The Blizzard Quattro 8.0 Ti is part of a big new redesign of Blizzards front-side skis. The Quattro 8.0 Ti is kind of the middle of the line in terms of price and target skier, but it’s performance is really comparable to other high end performance skis. Because it’s geared a bit more to the intermediate crowd, it’s pretty easy to ski, but it has a lot of power and energy when you want to get on it. I think it could be a good ski for intermediates looking to up their game, or smaller advanced or expert skiers that don’t want to have to drive the ski all day every day.
Blizzard Quattro 8.0 Ti On-Mountain Video Ski Review
Jacket: Trew Cosmic Pants: The North Face Sickline Goggle: Smith I/O
Boots: Rossignol Alias Sensor 120
Conditions: Soft Groomed, Hard Pack
Ski Personality: The Blizzard Quattro 8.0 Ti is an intermediate friendly front-side carver that feels smooth, energetic, and moderately powerful.
On the Snow Feel: As a front-side ski the Quattro 8.0 Ti is a pretty locked in when on edge, but it’s more forgiving than you might expect. I wouldn’t call it playful, but I didn’t have to be on edge all the time to get the ski to do what I wanted.
Turn Initiation and Carving: I was a bit surprised at how easy this ski felt for a metal laminate ski that is 80mm underfoot. It’s not quite the high end performance GS race ski, but it does have a decent amount of energy and power. I found it pretty easy to bend into the turn, and I didn’t have to drive it as much as I expected. The ride was pretty smooth overall, and it has a sort of relaxing quality. It is quick from edge to edge, and it does have an exciting amount of energy, but it’s not quite as snappy or tenacious as a ski like the Volkl RTM 84. There’s also a decent amount of power, but again not quite as much as the performance models. I think intermediates that don’t want to charge on the ski will like how approachable it is, while advanced or experts will like that you can still get down on it, and the ski responds well.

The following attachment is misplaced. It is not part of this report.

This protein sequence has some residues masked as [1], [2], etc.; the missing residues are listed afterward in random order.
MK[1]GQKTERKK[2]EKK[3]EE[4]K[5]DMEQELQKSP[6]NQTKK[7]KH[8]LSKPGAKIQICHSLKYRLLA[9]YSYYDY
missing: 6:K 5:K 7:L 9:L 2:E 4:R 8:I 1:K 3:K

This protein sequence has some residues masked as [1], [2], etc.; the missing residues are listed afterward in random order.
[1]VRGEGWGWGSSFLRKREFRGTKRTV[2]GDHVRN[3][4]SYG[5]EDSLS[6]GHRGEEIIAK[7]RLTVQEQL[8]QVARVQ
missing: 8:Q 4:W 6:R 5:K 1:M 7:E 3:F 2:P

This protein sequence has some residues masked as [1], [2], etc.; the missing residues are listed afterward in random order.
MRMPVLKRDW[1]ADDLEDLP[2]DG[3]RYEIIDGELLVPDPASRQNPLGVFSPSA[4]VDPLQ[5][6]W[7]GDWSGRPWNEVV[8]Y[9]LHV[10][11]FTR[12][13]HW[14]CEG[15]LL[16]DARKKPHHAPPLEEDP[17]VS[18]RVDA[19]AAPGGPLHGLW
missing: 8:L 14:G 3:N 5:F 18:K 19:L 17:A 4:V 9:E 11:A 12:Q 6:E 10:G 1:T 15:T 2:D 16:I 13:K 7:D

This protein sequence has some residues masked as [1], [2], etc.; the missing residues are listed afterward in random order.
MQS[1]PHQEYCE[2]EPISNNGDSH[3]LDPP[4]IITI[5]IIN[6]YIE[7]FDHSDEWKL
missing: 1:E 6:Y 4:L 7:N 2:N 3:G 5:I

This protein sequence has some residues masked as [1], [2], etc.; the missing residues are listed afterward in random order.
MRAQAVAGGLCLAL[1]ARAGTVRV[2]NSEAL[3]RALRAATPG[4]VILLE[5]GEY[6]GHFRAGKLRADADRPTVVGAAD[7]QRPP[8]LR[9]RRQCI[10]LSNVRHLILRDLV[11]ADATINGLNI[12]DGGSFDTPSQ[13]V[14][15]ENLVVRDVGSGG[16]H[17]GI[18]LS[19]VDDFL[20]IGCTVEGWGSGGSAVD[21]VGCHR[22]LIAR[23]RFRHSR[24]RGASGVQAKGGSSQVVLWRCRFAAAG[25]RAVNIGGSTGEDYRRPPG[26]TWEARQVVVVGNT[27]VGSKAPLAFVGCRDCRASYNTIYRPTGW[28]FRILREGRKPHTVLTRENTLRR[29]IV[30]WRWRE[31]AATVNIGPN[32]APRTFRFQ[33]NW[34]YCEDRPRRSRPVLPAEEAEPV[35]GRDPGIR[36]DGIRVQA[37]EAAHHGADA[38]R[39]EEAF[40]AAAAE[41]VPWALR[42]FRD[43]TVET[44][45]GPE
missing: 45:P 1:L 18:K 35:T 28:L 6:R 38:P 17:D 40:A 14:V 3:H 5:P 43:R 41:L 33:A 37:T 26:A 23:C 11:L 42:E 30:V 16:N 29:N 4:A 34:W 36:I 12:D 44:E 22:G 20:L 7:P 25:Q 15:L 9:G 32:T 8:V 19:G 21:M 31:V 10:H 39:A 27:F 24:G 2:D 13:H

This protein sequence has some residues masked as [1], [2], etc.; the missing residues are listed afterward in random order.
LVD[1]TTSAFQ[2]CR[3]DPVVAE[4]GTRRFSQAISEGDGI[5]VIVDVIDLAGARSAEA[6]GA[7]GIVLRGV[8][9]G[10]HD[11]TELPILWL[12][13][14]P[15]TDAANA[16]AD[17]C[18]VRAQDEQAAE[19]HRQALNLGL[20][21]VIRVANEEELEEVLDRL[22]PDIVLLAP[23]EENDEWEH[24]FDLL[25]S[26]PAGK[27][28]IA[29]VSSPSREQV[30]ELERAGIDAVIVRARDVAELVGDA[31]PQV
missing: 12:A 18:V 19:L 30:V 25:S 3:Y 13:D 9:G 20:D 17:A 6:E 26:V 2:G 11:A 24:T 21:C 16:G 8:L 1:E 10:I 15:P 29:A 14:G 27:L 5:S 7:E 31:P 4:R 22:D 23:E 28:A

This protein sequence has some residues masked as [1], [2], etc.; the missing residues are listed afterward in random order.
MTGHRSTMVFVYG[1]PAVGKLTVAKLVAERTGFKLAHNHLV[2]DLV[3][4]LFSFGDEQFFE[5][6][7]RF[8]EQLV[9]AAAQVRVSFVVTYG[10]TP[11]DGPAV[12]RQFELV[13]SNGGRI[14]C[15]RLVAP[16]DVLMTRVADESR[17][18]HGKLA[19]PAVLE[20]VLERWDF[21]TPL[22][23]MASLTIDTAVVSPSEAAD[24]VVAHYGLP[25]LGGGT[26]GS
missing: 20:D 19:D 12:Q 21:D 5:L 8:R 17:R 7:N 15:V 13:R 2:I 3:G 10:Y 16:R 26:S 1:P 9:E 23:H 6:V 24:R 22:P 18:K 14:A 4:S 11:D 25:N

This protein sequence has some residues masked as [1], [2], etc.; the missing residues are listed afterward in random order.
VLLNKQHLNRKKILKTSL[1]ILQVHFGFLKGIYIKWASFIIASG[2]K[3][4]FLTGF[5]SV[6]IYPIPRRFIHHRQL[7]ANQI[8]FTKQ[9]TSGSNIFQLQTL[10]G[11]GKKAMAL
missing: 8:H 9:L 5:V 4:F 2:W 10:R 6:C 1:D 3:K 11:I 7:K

Speed: The Blizzard Quattro 8.0 Ti is solid at speed, but not as stable or damp as I expected. The ski does have a smooth quality to it, and it is easy to engage and get on edge. Edge hold is good, and the dampness is solid. Still, when things were even remotely tracked out, I could find the speed limit relatively quickly. It doesn’t have the same top end as the Volkl RTM 84 UVO, but for an intermediate friendly ski, it can rip surprisingly hard.
Uneven/Variable Terrain: The Blizzard Quattro 8.0 Ti is definitely at home on smooth groomed terrain and less so on anything rough or variable. I didn’t want to take this ski off piste, and it’s really not meant to be. There is a touch more rocker in tip and tail than the top of the line Quattro, but it’s still not really meant for chopped up or tracked out snow.
Edge Hold: The Blizzard Quattro 8.0 Ti comes in at 80mm underfoot, but it also has a touch more rocker and less camber than the Quattro RX. It still does a great job on hard packed snow, but there are better options for ice.
Bottom Line: The Blizzard Quattro 8.0 Ti is a very capable and fun front-side carver that nicely blends ease of use with power and energy. It’s not the most precise of knife-like of the line, nor is it the most powerful, or quickest. However, the ski is relatively easy to ski, and the reward for those who do get on it is pretty big. Turn initiation is smooth and easy, and yet the rebound is powerful and energetic. I almost want to describe it as an easy going carving specialist with moderate power and energy.
This review reflects the OPINION of our testers based on their personal experience with a particular product. We do not guarantee that you will have the same experience with, or opinion of, a product as our testers did. This review
should only be used as a general guide.